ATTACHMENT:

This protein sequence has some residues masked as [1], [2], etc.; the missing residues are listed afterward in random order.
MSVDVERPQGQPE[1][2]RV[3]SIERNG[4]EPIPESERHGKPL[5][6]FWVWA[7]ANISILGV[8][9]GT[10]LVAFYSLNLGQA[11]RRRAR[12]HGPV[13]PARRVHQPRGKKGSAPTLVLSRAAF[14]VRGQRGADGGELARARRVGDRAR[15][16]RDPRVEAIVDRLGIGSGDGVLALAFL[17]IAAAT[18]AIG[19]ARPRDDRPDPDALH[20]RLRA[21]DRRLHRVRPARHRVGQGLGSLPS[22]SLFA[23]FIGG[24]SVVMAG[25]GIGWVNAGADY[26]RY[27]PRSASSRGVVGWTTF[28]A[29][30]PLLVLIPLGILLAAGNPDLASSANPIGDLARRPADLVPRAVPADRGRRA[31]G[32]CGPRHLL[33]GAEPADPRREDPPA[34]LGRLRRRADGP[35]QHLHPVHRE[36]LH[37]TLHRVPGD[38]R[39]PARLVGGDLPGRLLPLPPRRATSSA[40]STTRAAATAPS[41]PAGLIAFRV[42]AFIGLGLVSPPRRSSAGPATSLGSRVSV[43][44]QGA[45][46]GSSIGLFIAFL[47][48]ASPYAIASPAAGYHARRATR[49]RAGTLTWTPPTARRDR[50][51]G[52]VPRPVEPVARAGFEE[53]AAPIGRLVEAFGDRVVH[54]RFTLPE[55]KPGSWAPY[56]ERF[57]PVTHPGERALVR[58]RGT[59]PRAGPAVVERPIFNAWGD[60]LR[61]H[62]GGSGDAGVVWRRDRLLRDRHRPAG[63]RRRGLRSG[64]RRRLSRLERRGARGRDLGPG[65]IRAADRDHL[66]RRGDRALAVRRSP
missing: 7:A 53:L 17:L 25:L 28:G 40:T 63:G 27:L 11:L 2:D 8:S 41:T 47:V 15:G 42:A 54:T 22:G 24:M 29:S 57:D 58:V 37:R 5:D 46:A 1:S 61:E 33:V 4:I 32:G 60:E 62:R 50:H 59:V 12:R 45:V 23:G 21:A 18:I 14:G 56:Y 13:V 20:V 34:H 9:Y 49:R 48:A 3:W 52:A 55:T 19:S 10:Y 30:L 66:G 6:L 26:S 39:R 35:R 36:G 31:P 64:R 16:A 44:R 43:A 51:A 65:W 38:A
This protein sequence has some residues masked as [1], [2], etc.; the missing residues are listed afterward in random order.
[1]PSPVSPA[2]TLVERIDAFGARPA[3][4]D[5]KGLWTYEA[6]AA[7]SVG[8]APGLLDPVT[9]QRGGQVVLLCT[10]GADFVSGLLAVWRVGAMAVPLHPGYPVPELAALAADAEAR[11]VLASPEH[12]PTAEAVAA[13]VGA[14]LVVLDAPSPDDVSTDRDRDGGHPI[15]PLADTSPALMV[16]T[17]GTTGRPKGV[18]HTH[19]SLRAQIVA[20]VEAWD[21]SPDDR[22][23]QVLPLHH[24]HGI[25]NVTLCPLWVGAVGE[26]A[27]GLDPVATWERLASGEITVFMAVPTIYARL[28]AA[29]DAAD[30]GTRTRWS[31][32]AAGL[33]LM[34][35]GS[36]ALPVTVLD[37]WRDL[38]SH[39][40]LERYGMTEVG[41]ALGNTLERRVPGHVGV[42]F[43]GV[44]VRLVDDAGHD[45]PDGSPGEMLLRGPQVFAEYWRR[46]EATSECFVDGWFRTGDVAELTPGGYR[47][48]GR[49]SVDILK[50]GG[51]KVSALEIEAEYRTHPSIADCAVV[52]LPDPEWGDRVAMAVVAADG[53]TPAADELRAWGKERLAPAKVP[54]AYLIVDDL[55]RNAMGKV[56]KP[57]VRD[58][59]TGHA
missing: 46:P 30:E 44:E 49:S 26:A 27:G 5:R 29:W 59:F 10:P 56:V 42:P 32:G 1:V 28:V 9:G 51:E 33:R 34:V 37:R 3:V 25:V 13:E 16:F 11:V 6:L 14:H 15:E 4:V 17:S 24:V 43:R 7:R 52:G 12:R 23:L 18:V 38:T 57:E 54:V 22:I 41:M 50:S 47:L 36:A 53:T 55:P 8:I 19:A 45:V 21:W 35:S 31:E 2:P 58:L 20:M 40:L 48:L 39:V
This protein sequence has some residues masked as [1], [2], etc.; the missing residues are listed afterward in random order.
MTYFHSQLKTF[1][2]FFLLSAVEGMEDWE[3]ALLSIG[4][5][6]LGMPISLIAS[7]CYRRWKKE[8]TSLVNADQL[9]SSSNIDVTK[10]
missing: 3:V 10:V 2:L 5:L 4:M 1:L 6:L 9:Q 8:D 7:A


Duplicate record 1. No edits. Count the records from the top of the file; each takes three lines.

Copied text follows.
This protein sequence has some residues masked as [1], [2], etc.; the missing residues are listed afterward in random order.
MSVDVERPQGQPE[1][2]RV[3]SIERNG[4]EPIPESERHGKPL[5][6]FWVWA[7]ANISILGV[8][9]GT[10]LVAFYSLNLGQA[11]RRRAR[12]HGPV[13]PARRVHQPRGKKGSAPTLVLSRAAF[14]VRGQRGADGGELARARRVGDRAR[15][16]RDPRVEAIVDRLGIGSGDGVLALAFL[17]IAAAT[18]AIG[19]ARPRDDRPDPDALH[20]RLRA[21]DRRLHRVRPARHRVGQGLGSLPS[22]SLFA[23]FIGG[24]SVVMAG[25]GIGWVNAGADY[26]RY[27]PRSASSRGVVGWTTF[28]A[29][30]PLLVLIPLGILLAAGNPDLASSANPIGDLARRPADLVPRAVPADRGRRA[31]G[32]CGPRHLL[33]GAEPADPRREDPPA[34]LGRLRRRADGP[35]QHLHPVHRE[36]LH[37]TLHRVPGD[38]R[39]PARLVGGDLPGRLLPLPPRRATSSA[40]STTRAAATAPS[41]PAGLIAFRV[42]AFIGLGLVSPPRRSSAGPATSLGSRVSV[43][44]QGA[45][46]GSSIGLFIAFL[47][48]ASPYAIASPAAGYHARRATR[49]RAGTLTWTPPTARRDR[50][51]G[52]VPRPVEPVARAGFEE[53]AAPIGRLVEAFGDRVVH[54]RFTLPE[55]KPGSWAPY[56]ERF[57]PVTHPGERALVR[58]RGT[59]PRAGPAVVERPIFNAWGD[60]LR[61]H[62]GGSGDAGVVWRRDRLLRDRHRPAG[63]RRRGLRSG[64]RRRLSRLERRGARGRDLGPG[65]IRAADRDHL[66]RRGDRALAVRRSP
missing: 7:A 53:L 17:L 25:L 28:G 40:T 63:G 27:L 11:L 2:D 8:S 41:T 47:V 15:G 42:A 54:T 22:G 24:M 29:S 57:D 58:V 37:R 5:D 46:A 1:S 61:E 33:V 4:I 32:G 60:E 62:R 50:H 59:V 12:R 45:V 23:G 21:A 18:I 14:G 56:Y 13:V 20:V 34:H 9:Y 49:R 48:A 3:W 52:A 55:T 19:S 10:Y 30:L 66:G 6:L 26:S 39:R 35:R 36:G 31:P 64:R 16:A 44:R 43:A 51:A 65:W 38:A